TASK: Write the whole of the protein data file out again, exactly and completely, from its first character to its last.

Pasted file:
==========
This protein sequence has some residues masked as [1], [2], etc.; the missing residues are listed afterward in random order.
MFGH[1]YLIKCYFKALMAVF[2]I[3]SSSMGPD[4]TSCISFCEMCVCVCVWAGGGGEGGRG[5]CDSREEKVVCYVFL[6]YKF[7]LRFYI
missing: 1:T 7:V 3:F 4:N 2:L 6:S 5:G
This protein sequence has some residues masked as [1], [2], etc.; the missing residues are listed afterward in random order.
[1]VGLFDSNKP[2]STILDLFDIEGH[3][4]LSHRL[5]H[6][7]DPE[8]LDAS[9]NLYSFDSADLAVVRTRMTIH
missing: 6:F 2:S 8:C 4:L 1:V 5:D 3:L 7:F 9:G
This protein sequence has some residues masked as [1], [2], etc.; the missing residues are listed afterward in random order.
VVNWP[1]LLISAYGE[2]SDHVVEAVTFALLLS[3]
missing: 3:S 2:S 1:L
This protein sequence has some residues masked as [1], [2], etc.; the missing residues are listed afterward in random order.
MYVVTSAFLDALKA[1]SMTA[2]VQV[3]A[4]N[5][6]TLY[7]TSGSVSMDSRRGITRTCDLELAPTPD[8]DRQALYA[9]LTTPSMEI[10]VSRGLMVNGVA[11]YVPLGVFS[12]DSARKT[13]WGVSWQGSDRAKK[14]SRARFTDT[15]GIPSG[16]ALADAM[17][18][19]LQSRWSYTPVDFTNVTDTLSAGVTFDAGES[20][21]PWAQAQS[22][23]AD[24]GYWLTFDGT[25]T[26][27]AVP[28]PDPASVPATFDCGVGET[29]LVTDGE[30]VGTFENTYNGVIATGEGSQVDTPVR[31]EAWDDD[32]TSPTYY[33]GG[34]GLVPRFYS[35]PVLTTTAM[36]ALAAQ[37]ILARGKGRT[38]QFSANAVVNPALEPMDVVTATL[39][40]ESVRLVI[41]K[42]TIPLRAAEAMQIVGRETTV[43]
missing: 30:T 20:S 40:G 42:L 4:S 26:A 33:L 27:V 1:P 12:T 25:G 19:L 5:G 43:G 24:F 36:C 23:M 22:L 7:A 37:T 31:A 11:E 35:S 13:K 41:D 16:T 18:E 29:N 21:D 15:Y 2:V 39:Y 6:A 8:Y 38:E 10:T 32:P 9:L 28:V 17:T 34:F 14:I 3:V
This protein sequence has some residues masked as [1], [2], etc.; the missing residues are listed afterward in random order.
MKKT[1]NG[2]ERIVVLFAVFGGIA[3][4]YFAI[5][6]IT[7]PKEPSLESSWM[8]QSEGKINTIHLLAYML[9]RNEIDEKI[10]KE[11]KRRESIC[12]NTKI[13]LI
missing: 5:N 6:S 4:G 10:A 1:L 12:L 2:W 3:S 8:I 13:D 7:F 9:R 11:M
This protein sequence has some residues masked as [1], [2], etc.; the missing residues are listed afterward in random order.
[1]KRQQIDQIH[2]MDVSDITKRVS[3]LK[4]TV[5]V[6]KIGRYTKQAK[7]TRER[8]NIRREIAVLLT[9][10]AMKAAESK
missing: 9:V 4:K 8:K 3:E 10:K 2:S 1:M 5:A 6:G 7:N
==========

This protein sequence has some residues masked as [1], [2], etc.; the missing residues are listed afterward in random order.
MFGH[1]YLIKCYFKALMAVF[2]I[3]SSSMGPD[4]TSCISFCEMCVCVCVWAGGGGEGGRG[5]CDSREEKVVCYVFL[6]YKF[7]LRFYI
missing: 1:T 7:V 3:F 4:N 2:L 6:S 5:G
This protein sequence has some residues masked as [1], [2], etc.; the missing residues are listed afterward in random order.
[1]VGLFDSNKP[2]STILDLFDIEGH[3][4]LSHRL[5]H[6][7]DPE[8]LDAS[9]NLYSFDSADLAVVRTRMTIH
missing: 6:F 2:S 8:C 4:L 1:V 5:D 3:L 7:F 9:G
This protein sequence has some residues masked as [1], [2], etc.; the missing residues are listed afterward in random order.
VVNWP[1]LLISAYGE[2]SDHVVEAVTFALLLS[3]
missing: 3:S 2:S 1:L
This protein sequence has some residues masked as [1], [2], etc.; the missing residues are listed afterward in random order.
MYVVTSAFLDALKA[1]SMTA[2]VQV[3]A[4]N[5][6]TLY[7]TSGSVSMDSRRGITRTCDLELAPTPD[8]DRQALYA[9]LTTPSMEI[10]VSRGLMVNGVA[11]YVPLGVFS[12]DSARKT[13]WGVSWQGSDRAKK[14]SRARFTDT[15]GIPSG[16]ALADAM[17][18][19]LQSRWSYTPVDFTNVTDTLSAGVTFDAGES[20][21]PWAQAQS[22][23]AD[24]GYWLTFDGT[25]T[26][27]AVP[28]PDPASVPATFDCGVGET[29]LVTDGE[30]VGTFENTYNGVIATGEGSQVDTPVR[31]EAWDDD[32]TSPTYY[33]GG[34]GLVPRFYS[35]PVLTTTAM[36]ALAAQ[37]ILARGKGRT[38]QFSANAVVNPALEPMDVVTATL[39][40]ESVRLVI[41]K[42]TIPLRAAEAMQIVGRETTV[43]
missing: 30:T 20:S 40:G 42:L 4:S 26:A 33:L 27:V 1:P 12:T 25:G 19:L 5:G 43:G 24:F 36:C 23:M 22:L 7:A 37:T 31:A 11:E 35:S 13:K 41:D 16:T 18:E 29:N 21:D 15:Y 2:V 39:Y 6:A 8:Y 38:E 10:T 32:P 9:L 28:V 17:T 34:F 14:I 3:V
This protein sequence has some residues masked as [1], [2], etc.; the missing residues are listed afterward in random order.
MKKT[1]NG[2]ERIVVLFAVFGGIA[3][4]YFAI[5][6]IT[7]PKEPSLESSWM[8]QSEGKINTIHLLAYML[9]RNEIDEKI[10]KE[11]KRRESIC[12]NTKI[13]LI
missing: 5:N 6:S 4:G 10:A 1:L 12:L 2:W 3:S 8:I 13:D 7:F 9:R 11:M
This protein sequence has some residues masked as [1], [2], etc.; the missing residues are listed afterward in random order.
[1]KRQQIDQIH[2]MDVSDITKRVS[3]LK[4]TV[5]V[6]KIGRYTKQAK[7]TRER[8]NIRREIAVLLT[9][10]AMKAAESK
missing: 9:V 4:K 8:K 3:E 10:K 2:S 1:M 5:A 6:G 7:N